Louis C.K. has made his first feature, Tomorrow Night, available through his website. As with previous releases, the cost is a flat $5 dollars for a download (in either standard- or hi-def), plus three online streams. For physical-media purists, there’s a printable DVD cover and label as well as a poster-sized graphic. The movie, which was screened at Sundance in 1998 but never got distribution, features appearances by Steve Carrell, Amy Poehler, Wanda Sykes, Robert Smigel, J.B. Smoove, Todd Barry and others. Now where’s that Pootie Tang director’s cut?
Shot on grainy black-and-white stock, Tomorrow Night turns out to be a bitter black comedy about an antisocial camera-shop owner named Chuck (Chuck Sklar, best known as the producer of The Chris Rock Show and, most recently, Totally Biased) whose only pleasure seems to come from masturbating while squatting in a carefully prepared dish of ice cream. At one point, he lands a date with a local floozy named Lola Vagina (Heather Morgan), a rendezvous whose awkwardness is increased by the presence of his overbearing mailman (Smoove) and his girlfriend (Sykes). Meanwhile, a strait-laced G.I. (Greg Kohn) has been sending letters to his elderly mother for 20 years, not knowing that his base’s mailroom clerks (Steve Carrell and Robert Smigel) take keen pleasure in depositing each of them in a specially marked wastebin. His mother (Martha Greenhouse) wastes away in a loveless marriage to her mean-spirited husband, Lester (Joseph Dolphin), but when he’s eaten by a pack of wild dogs and Chuck comes to her house to deliver a roll of prints, an unlikely, if not especially affectionate, romance begins.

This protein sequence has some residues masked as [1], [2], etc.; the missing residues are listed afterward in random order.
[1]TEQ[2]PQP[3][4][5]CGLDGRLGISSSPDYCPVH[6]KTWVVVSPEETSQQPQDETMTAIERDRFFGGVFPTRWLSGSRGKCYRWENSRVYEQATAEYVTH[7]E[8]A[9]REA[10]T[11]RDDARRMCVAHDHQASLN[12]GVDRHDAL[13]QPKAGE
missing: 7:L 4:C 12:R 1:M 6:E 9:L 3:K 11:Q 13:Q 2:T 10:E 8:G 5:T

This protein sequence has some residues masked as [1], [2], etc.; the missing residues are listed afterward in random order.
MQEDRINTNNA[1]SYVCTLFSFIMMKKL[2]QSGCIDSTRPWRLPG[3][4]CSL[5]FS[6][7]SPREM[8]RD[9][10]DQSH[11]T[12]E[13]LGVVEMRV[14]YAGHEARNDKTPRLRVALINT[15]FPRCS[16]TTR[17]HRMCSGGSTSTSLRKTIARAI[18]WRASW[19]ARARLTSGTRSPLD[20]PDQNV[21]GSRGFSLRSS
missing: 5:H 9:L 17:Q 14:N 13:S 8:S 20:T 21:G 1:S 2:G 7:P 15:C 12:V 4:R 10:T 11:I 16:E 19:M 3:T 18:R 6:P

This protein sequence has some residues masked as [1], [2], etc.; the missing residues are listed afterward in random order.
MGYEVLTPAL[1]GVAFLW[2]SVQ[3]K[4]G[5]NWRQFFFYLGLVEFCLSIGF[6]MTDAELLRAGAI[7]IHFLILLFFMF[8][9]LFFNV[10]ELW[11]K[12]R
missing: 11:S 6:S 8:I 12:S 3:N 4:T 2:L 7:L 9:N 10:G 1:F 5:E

In case it’s not clear from that synopsis, Tomorrow Night is something of a mess, taking its cues from Eastern Bloc comedy and Woody Allen movies — much of the score is scratchy gramophone recordings of old-fashioned jazz — but not fashioning it into anything coherent or new. Comedian Rick Shapiro plays an elderly woman who acts as a foil to Greenhouse’s character, a rough-shaven type with smeared lipstick, but it’s not clear if his character’s meant to be a transvestite and Greenhouse is too naive to notice or it’s just CK’s idea of a deadpan gag. Scenes of broad comedy and Kafkaesque despair bang into each other without regard for consistency of tone, although CK shows the strong visual sense that’s served him so well on his TV show. (The cinematographer is Paul Koestner, who, barring Pootie Tang, has shot everything CK’s done since.) The best moment, a fleeting evocation of Jacques Tati. is only a few seconds long: A shop clerk, played by CK, goes from spraying down the sidewalk to soaking passers-by (including a briskly striding Amy Poehler), who don’t even seem to notice. In other words, it’s one for completists only, or those curious what some of his eventually famous cast looked like 16 years ago.